TIP’s eStudies Program offers a class called Architecture: Reinvention and Design. It promises to help students “discover how architectural interventions can bring new vibrancy to communities and cities across the globe” and explore “case studies on successful adaptive reuse projects that give existing structures and elements of the built environment new purpose. “
So when we were looking for TIPsters to weigh in on the importance of urban design, architecture, and how the world is built, we turned to Cecilia, an eighth grader who took that class last year. We interviewed her by email—here’s what she had to say.
Why did you take a class on architecture?
Cecelia: Before this course, I didn’t really know anything about architecture. I had seen different types of architecture throughout my life and I was amazed at the things people had created. It started out as just an interest, and then I started thinking about how those buildings were built.
The ingenious solutions that architects have come up with to fix economic problems are what really interested me during the course.
What’s something you learned in the class that surprised you?
Cecelia: One thing that I learned about was adaptive reuse projects. Adaptive reuse is basically giving a new life to an old building while keeping the historical aspects of the building intact.
The creativity behind the projects is what really intrigued me. One project I did during my time in the course was on the Danish Marine Museum. Before it was repurposed, the museum was an old dry dock that was just taking up space. It was transformed into a museum by Bjarke Ingels in 2013.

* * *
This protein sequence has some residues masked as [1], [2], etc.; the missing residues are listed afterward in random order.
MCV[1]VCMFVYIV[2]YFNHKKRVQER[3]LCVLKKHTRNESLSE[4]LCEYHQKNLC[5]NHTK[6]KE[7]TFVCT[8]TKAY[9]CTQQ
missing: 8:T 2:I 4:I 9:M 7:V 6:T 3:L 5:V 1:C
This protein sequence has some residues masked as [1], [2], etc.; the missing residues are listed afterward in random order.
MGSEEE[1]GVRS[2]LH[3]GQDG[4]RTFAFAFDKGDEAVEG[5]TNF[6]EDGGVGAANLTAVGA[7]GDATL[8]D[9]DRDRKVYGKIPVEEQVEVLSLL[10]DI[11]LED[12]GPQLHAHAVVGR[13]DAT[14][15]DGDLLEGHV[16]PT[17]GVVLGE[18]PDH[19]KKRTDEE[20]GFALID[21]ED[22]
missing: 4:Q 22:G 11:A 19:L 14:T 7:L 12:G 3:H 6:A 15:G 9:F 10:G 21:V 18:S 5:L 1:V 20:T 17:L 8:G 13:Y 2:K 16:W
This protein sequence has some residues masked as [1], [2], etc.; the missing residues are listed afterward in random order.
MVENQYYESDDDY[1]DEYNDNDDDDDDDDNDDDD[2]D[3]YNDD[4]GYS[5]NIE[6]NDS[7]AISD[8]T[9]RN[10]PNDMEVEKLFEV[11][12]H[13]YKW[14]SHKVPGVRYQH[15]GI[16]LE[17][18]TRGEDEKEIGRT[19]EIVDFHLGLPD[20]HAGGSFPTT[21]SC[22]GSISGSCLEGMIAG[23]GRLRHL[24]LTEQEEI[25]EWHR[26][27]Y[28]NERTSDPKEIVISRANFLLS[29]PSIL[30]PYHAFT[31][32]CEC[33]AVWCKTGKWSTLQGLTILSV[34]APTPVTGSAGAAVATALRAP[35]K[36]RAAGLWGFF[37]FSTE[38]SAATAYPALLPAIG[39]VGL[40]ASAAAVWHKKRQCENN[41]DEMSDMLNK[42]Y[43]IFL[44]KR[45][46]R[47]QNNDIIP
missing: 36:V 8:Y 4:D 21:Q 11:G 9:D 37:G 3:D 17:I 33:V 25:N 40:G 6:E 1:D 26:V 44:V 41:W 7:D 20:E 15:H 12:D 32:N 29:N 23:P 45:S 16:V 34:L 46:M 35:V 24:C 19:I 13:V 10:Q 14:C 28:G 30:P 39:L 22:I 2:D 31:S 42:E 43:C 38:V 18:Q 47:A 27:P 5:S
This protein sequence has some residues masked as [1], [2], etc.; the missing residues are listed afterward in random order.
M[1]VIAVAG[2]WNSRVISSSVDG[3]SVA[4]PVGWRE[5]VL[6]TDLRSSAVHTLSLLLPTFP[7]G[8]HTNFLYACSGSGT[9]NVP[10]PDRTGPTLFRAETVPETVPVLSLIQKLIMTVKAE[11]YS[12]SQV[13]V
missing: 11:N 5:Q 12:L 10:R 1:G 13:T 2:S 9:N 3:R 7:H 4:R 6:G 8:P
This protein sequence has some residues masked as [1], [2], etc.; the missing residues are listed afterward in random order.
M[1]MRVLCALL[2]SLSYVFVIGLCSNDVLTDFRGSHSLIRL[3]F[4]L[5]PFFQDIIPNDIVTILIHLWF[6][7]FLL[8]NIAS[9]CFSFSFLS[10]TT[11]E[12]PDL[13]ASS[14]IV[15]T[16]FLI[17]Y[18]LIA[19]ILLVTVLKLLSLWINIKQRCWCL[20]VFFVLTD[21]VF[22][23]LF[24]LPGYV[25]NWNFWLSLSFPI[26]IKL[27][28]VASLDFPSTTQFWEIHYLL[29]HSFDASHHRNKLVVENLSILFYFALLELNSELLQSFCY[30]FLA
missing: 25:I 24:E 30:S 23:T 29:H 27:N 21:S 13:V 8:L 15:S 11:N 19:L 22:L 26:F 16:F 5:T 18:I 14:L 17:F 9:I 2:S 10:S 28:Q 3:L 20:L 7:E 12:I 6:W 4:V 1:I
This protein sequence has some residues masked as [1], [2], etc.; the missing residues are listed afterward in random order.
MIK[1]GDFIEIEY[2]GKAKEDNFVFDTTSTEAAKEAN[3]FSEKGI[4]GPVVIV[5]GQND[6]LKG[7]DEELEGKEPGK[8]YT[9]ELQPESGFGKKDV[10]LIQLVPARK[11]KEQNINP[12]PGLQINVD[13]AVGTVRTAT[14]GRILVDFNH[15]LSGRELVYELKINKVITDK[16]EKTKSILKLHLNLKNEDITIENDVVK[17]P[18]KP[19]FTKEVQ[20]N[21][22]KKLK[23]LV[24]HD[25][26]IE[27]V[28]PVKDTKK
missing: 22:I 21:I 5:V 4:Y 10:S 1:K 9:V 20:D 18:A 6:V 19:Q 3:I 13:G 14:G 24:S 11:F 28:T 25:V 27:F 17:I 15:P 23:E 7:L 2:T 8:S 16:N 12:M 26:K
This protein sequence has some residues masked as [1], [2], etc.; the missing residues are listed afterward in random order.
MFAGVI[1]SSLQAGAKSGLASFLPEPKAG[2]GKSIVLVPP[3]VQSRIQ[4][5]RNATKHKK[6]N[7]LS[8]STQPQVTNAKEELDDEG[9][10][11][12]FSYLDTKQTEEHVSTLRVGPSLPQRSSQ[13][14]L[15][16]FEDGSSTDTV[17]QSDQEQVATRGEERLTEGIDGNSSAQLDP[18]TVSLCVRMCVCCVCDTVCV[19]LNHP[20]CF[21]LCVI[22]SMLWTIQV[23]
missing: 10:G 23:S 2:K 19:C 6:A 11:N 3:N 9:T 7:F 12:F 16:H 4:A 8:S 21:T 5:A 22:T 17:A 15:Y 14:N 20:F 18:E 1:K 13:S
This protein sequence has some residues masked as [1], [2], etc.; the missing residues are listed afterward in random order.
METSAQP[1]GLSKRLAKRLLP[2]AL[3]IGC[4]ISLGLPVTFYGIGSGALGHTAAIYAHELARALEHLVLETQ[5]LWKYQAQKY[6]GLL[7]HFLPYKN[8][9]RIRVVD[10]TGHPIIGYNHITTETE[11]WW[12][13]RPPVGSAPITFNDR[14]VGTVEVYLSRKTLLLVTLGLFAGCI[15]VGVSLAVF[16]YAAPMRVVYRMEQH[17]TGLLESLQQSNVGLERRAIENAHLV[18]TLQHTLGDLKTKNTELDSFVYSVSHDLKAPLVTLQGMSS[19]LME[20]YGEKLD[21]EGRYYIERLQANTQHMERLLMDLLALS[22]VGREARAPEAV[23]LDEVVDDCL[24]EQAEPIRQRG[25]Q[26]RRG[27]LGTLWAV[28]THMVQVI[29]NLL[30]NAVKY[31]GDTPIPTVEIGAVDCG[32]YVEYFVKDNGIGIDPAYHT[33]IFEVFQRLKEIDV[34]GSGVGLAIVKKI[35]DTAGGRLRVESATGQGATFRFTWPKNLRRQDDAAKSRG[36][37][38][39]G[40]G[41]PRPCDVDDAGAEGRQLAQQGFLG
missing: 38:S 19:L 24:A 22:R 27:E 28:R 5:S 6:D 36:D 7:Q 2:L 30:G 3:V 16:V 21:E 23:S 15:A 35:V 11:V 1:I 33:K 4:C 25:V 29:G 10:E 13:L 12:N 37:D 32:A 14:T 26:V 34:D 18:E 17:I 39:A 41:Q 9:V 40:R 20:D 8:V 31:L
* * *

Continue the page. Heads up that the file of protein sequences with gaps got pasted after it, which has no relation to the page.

How do you think architecture impacts the way people live in cities?
Cecelia: Architecture greatly influences the way people live in cities. The buildings created have allowed larger amounts of people to live in such small areas by building vertically instead of horizontally.
Architecture has also allowed city environments to become cleaner and healthier by finding ways to add more plant life into designs. Architecture in cities has allowed the population and environment to flourish.
I hope that in the future, architects will find new and even more helpful ways to continue to advance and improve urban areas.
Do you have any thoughts on China’s Belt and Road Initiative?
Cecelia: I previously did not know about the Belt and Road Initiative but decided to research it out of curiosity. Based on what I found, it is a very committed project.
I think the project is very beneficial to the countries involved. China is investing in cities to help them grow, expand, and create opportunities for the economy and people living there. I do see the concern other countries have regarding China possibly becoming too powerful and increasing its influence on other areas. While I do think the concern is credible, I still believe the Belt and Road Initiative is helpful.